In 2006, wreaths were laid on the same day in over 150 locations, and interest continued to grow.

In 2007, the Wreaths Across America was officially founded as a 501(c)(3) organization.  Their mission is to "Remember, Honor and Teach".

By 2014, over 700,000 wreaths were placed in cemeteries across the U.S.A., as well as locations such as Bunker Hill and the site of the 9-11 attacks.  Every grave at Arlington National Cemetery (over 226,000) had a wreath.  Over 2000 organizations participated in fund raising and placing the wreaths, and it continues to grow.

The organization believes in the motto that "A person dies twice, once when they take their last breath, and again when their name is spoken for the last time."  Because of this, their name is spoken as the wreath is placed on their grave.

The actual wreath laying occurs every December - the next one will be on December 16, 2017.

Saturday, November 19, 2016

Society Saturday - Flight of the WASP

At our recent Colonial Dames 17th Century meeting, we met Amy Danford-Klein.  She gave a most interesting program about her research into the Women's Airforce Service Pilots, or WASP's.  She has researched them extensively, has spoken with some of them who are still alive, and has written a screenplay that she hopes to have produced.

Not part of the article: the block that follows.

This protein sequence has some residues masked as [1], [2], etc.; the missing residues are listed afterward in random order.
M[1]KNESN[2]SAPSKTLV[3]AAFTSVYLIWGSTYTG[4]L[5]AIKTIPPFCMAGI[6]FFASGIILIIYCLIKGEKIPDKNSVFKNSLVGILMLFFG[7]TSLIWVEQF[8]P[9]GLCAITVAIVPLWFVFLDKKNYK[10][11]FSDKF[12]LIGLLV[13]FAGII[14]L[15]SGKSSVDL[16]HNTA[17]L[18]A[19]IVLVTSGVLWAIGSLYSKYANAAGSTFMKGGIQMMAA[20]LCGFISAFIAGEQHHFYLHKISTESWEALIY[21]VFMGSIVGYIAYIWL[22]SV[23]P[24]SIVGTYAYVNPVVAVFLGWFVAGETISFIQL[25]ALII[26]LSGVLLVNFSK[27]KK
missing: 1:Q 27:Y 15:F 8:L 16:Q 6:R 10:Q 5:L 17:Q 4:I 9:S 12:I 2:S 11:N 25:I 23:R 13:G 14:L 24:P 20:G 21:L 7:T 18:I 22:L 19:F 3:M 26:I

The Women's Airforce Service Pilots were formed during World War II in response to the independant efforts of Jacqueline Cochran and Nancy Harkness Love.  They both had separate ideas of what was needed, and approached it through different channels, but the end result was the WASPs.

World War II was a time when women stepped up to fill traditionally male roles while the men were off in combat.  The classic example is the "Rosie the Riveter" who worked in the factories.  WASPs were female pilots who stepped in to fill the void left when the male pilot went to combat.

Their role was to fly test planes, tow banners for target practice fly cargo and ferry planes.  They were trained the "army" way at Sweetwater, Texas, where they learned everything the male pilots did except for combat techniques.

Unfortunately, they were not officially a part of the military, and when WWII ended, they were simply disbanded.  Their records were sealed for 35 years, so few knew about them.  Gradually over the years, they have been granted increasing veterans' benefits including the ability to be buried at Arlington National Cemetery.

Some interesting facts about the WASP are:

  • 25,000 women applied, 1830 were accepted and 1074 earned their silver wings.
  • They had to pay their own way to and from their training base.
  • Altogether they flew 60 million miles in 77 types of aircraft.
  • 38 were killed in service to their country but received no military honors.

Saturday, November 12, 2016

Society Saturday - Inaugural Meeting of Descendants of Cape Cod and theIslands